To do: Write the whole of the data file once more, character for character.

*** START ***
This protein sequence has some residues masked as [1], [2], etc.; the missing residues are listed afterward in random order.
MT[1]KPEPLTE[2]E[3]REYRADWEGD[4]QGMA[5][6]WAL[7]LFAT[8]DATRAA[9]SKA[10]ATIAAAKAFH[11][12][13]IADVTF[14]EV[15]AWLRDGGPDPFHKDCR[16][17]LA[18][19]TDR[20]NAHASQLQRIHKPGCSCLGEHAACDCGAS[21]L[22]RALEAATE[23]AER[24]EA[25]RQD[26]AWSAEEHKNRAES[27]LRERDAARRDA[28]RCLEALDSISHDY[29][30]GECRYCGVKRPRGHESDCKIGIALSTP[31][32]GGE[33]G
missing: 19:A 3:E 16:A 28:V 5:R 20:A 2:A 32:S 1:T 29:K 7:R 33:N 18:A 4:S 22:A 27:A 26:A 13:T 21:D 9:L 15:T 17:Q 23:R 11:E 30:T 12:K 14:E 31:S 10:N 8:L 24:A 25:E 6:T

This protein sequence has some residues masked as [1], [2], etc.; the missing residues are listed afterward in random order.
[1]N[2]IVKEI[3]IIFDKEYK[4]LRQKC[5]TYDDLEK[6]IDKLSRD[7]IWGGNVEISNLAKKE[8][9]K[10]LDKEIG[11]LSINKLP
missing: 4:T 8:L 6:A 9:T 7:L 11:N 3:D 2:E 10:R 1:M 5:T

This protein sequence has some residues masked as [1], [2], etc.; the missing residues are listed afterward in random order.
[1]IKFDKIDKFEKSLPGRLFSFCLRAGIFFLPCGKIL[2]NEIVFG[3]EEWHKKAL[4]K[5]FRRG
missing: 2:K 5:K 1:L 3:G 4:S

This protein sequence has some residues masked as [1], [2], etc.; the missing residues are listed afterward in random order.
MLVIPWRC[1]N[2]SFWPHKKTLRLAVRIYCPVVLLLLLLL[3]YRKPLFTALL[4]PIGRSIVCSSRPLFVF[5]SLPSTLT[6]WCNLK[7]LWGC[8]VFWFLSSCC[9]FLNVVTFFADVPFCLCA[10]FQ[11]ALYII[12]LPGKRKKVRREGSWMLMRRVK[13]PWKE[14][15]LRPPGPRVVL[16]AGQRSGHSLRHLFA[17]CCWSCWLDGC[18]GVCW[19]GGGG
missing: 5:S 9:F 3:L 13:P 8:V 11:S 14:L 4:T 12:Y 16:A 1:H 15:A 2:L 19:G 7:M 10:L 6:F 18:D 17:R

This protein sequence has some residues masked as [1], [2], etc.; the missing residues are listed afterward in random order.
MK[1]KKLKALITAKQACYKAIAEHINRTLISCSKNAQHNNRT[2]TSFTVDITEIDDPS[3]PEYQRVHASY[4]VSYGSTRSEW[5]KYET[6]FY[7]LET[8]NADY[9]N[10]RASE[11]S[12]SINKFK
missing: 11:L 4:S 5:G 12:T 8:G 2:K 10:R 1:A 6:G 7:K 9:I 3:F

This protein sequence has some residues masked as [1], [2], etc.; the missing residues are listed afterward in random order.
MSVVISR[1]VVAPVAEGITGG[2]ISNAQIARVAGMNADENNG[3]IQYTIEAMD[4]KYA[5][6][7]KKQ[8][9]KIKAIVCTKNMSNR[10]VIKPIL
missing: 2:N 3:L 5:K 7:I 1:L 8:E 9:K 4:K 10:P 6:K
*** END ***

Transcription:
This protein sequence has some residues masked as [1], [2], etc.; the missing residues are listed afterward in random order.
MT[1]KPEPLTE[2]E[3]REYRADWEGD[4]QGMA[5][6]WAL[7]LFAT[8]DATRAA[9]SKA[10]ATIAAAKAFH[11][12][13]IADVTF[14]EV[15]AWLRDGGPDPFHKDCR[16][17]LA[18][19]TDR[20]NAHASQLQRIHKPGCSCLGEHAACDCGAS[21]L[22]RALEAATE[23]AER[24]EA[25]RQD[26]AWSAEEHKNRAES[27]LRERDAARRDA[28]RCLEALDSISHDY[29][30]GECRYCGVKRPRGHESDCKIGIALSTP[31][32]GGE[33]G
missing: 19:A 3:E 16:A 28:V 5:R 20:A 2:A 32:S 1:T 29:K 7:R 33:N 18:A 4:S 22:A 27:A 26:A 13:T 21:D 9:L 15:T 17:Q 23:R 11:E 30:T 12:K 14:E 31:S 10:N 8:L 24:A 25:E 6:T

This protein sequence has some residues masked as [1], [2], etc.; the missing residues are listed afterward in random order.
[1]N[2]IVKEI[3]IIFDKEYK[4]LRQKC[5]TYDDLEK[6]IDKLSRD[7]IWGGNVEISNLAKKE[8][9]K[10]LDKEIG[11]LSINKLP
missing: 4:T 8:L 6:A 9:T 7:L 11:N 3:D 2:E 10:R 1:M 5:T

This protein sequence has some residues masked as [1], [2], etc.; the missing residues are listed afterward in random order.
[1]IKFDKIDKFEKSLPGRLFSFCLRAGIFFLPCGKIL[2]NEIVFG[3]EEWHKKAL[4]K[5]FRRG
missing: 2:K 5:K 1:L 3:G 4:S

This protein sequence has some residues masked as [1], [2], etc.; the missing residues are listed afterward in random order.
MLVIPWRC[1]N[2]SFWPHKKTLRLAVRIYCPVVLLLLLLL[3]YRKPLFTALL[4]PIGRSIVCSSRPLFVF[5]SLPSTLT[6]WCNLK[7]LWGC[8]VFWFLSSCC[9]FLNVVTFFADVPFCLCA[10]FQ[11]ALYII[12]LPGKRKKVRREGSWMLMRRVK[13]PWKE[14][15]LRPPGPRVVL[16]AGQRSGHSLRHLFA[17]CCWSCWLDGC[18]GVCW[19]GGGG
missing: 5:S 9:F 3:L 13:P 8:V 11:S 14:L 4:T 12:Y 16:A 1:H 15:A 2:L 19:G 7:M 10:L 6:F 18:D 17:R

This protein sequence has some residues masked as [1], [2], etc.; the missing residues are listed afterward in random order.
MK[1]KKLKALITAKQACYKAIAEHINRTLISCSKNAQHNNRT[2]TSFTVDITEIDDPS[3]PEYQRVHASY[4]VSYGSTRSEW[5]KYET[6]FY[7]LET[8]NADY[9]N[10]RASE[11]S[12]SINKFK
missing: 11:L 4:S 5:G 12:T 8:G 2:K 10:R 1:A 6:G 7:K 9:I 3:F

This protein sequence has some residues masked as [1], [2], etc.; the missing residues are listed afterward in random order.
MSVVISR[1]VVAPVAEGITGG[2]ISNAQIARVAGMNADENNG[3]IQYTIEAMD[4]KYA[5][6][7]KKQ[8][9]KIKAIVCTKNMSNR[10]VIKPIL
missing: 2:N 3:L 5:K 7:I 1:L 8:E 9:K 4:K 10:P 6:K